What is a Deprivation of Liberty?
If you have a relative with Alzheimer’s you may not think twice about locking the door for their own safekeeping.
However, this can have serious implications and may be deprivation of that person’s liberty. No doubt many people have carried out restrictive measures – acting in mum, dad or partner’s best interests – not realising that they may be committing a criminal offence.
Deprivation of Liberty is complicated as there are different laws and procedures that apply depending on an individual’s circumstances. This is currently being reconsidered and some areas relating to Deprivation of Liberty may be replaced in the future with a scheme known as Liberty Protection Safeguards (LPS). It is unclear as to when any such scheme will come into effect. As such, what do you need to know about Deprivation of Liberty in the meantime?
What is a Deprivation of Liberty?
A Deprivation of Liberty occurs if:
a person is under continuous supervision and control and is not free to leave that person lacks capacity to consent to these arrangements.Continuous supervision and control does not mean that someone needs to be watched and controlled 24 hours a day; it may be only for significant periods of the day. Simply because someone has not wanted to or is physically unable to leave does not mean they are free to leave. The more important question is how would you react if that person tried to leave; would they be stopped?
Examples of where someone may be deprived of their liberty include:
- using locks or key pads to stop a person going in or out of an area
- close supervision either in the home or when out
- removing items from a person which could cause them harm
- physically stopping a person from doing something which could cause them harm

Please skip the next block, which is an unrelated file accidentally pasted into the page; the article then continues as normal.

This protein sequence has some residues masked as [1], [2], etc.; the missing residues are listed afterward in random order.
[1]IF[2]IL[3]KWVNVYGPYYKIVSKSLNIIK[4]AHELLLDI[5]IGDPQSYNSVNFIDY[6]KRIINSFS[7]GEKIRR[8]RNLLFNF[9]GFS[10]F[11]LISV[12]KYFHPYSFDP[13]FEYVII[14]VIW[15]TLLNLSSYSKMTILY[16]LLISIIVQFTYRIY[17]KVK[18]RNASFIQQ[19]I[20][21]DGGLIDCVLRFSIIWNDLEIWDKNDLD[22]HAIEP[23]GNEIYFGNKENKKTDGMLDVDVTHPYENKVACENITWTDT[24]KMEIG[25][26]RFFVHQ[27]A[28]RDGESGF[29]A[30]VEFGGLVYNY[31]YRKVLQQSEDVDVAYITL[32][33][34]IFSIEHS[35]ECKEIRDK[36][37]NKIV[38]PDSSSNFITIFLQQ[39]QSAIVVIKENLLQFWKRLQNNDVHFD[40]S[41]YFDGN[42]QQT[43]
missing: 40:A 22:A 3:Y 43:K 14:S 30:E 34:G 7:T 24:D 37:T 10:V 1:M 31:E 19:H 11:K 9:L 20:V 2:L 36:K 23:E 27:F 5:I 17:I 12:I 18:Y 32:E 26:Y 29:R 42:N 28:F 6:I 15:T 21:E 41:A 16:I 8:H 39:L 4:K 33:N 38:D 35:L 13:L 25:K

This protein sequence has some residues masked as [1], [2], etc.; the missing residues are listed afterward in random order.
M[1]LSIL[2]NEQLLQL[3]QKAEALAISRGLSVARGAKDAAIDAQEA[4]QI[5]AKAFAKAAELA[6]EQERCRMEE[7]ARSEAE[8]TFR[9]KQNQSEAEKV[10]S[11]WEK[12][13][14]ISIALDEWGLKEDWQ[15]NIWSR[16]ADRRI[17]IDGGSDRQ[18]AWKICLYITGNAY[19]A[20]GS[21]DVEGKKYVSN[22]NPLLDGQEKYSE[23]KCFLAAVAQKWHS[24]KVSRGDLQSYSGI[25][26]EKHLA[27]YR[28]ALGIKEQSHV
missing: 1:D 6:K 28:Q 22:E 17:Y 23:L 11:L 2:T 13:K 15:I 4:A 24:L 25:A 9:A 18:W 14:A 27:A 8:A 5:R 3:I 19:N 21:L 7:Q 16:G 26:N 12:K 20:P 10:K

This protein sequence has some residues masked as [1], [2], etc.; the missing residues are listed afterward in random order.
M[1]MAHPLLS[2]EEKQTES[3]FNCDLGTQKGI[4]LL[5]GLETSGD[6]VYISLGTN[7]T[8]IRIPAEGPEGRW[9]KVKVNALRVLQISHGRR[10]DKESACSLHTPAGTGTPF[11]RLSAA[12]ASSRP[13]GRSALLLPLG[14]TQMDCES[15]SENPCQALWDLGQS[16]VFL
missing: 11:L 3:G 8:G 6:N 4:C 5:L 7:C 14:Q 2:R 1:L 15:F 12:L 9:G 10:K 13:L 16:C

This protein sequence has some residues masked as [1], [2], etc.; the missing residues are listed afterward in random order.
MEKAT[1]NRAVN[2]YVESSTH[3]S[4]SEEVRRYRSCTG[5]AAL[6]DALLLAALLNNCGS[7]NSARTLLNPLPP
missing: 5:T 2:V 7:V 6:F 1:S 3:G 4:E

- bedrails, wheelchair straps or restraints in a vehicle.
Ideally, you should make sure that all care a person receives involves as little restriction as possible. However, sometimes it will be necessary to take away some of a person’s freedom to provide them with the care or protection they need. The Mental Capacity Act acknowledges that sometimes it is in someone’s best interest to be deprived of their liberty. In such circumstances any Deprivation of Liberty must be authorised.
Authorising a Deprivation of Liberty
There are 3 ways through which the Deprivation of Liberty of those lacking capacity to consent to their care and treatment is authorised:
- Deprivation of Liberty Safeguard regime (often referred to as DOLS)
- Under the Mental Health Act 1983 (MHA)
- A Court of Protection Order
DOLS can only be used in a care home or hospital. Someone in hospital can also be deprived of their liberty under the MHA. With both DOLS and the MHA the onus is on the care home provider or hospital to get authorisation for any deprivation. These do not apply in a private residence.
In a private residence you are required to apply to the Court of Protection for an Order authorising the Deprivation of Liberty. If you think you may be depriving someone of their liberty (before applying to the Court of Protection) contact your Local Authority Adult Safeguarding team and explain the position to them. The Adult Safeguarding team can work with you to identify whether there are less restrictive care arrangements that could be put in place, which would not amount to a deprivation. If less restrictive measures cannot be put in place, since you have notified the Local Authority it is then their responsibility to apply for a Court of Protection Order authorising the deprivation.
Whilst it is the responsibility of the Local Authority to apply to the Court of Protection, Local Authorities can become overwhelmed with such applications and may not be very quick to apply. In such circumstances you should continue to push and chase the Local Authority – as the Deprivation of Liberty (that you are carrying out) will remain illegal until authorised. If, after the third attempt the Local Authority has not made the application, it is advisable to contact solicitors for assistance.
Lynn Wicks is a Partner in the Lifetime Planning Team of Ashtons Legal, and an accredited Solicitor for the Elderly specialising in legal issues affecting the elderly and vulnerable clients. She is based in the Cambridge office but covers clients across East Anglia.
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